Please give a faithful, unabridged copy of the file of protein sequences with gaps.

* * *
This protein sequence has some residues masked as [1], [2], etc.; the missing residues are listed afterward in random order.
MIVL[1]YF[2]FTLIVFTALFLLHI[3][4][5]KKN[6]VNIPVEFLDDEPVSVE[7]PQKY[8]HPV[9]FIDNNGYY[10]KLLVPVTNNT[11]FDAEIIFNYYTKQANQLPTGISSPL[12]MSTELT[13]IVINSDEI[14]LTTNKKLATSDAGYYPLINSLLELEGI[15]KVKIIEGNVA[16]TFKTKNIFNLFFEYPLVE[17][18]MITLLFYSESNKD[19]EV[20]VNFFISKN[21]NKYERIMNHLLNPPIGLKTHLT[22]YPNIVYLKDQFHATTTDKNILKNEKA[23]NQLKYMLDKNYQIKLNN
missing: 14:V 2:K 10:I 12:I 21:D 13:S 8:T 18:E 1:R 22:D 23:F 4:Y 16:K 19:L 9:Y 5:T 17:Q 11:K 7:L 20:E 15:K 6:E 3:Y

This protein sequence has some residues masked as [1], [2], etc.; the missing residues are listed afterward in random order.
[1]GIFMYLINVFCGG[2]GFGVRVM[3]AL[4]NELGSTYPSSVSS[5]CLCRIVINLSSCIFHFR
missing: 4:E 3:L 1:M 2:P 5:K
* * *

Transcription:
This protein sequence has some residues masked as [1], [2], etc.; the missing residues are listed afterward in random order.
MIVL[1]YF[2]FTLIVFTALFLLHI[3][4][5]KKN[6]VNIPVEFLDDEPVSVE[7]PQKY[8]HPV[9]FIDNNGYY[10]KLLVPVTNNT[11]FDAEIIFNYYTKQANQLPTGISSPL[12]MSTELT[13]IVINSDEI[14]LTTNKKLATSDAGYYPLINSLLELEGI[15]KVKIIEGNVA[16]TFKTKNIFNLFFEYPLVE[17][18]MITLLFYSESNKD[19]EV[20]VNFFISKN[21]NKYERIMNHLLNPPIGLKTHLT[22]YPNIVYLKDQFHATTTDKNILKNEKA[23]NQLKYMLDKNYQIKLNN
missing: 14:V 2:K 10:I 12:I 21:D 13:S 8:T 18:E 1:R 22:D 23:F 4:Y 16:K 19:L 9:Y 5:T 17:Q 11:K 7:L 20:E 15:K 6:E 3:Y

This protein sequence has some residues masked as [1], [2], etc.; the missing residues are listed afterward in random order.
[1]GIFMYLINVFCGG[2]GFGVRVM[3]AL[4]NELGSTYPSSVSS[5]CLCRIVINLSSCIFHFR
missing: 4:E 3:L 1:M 2:P 5:K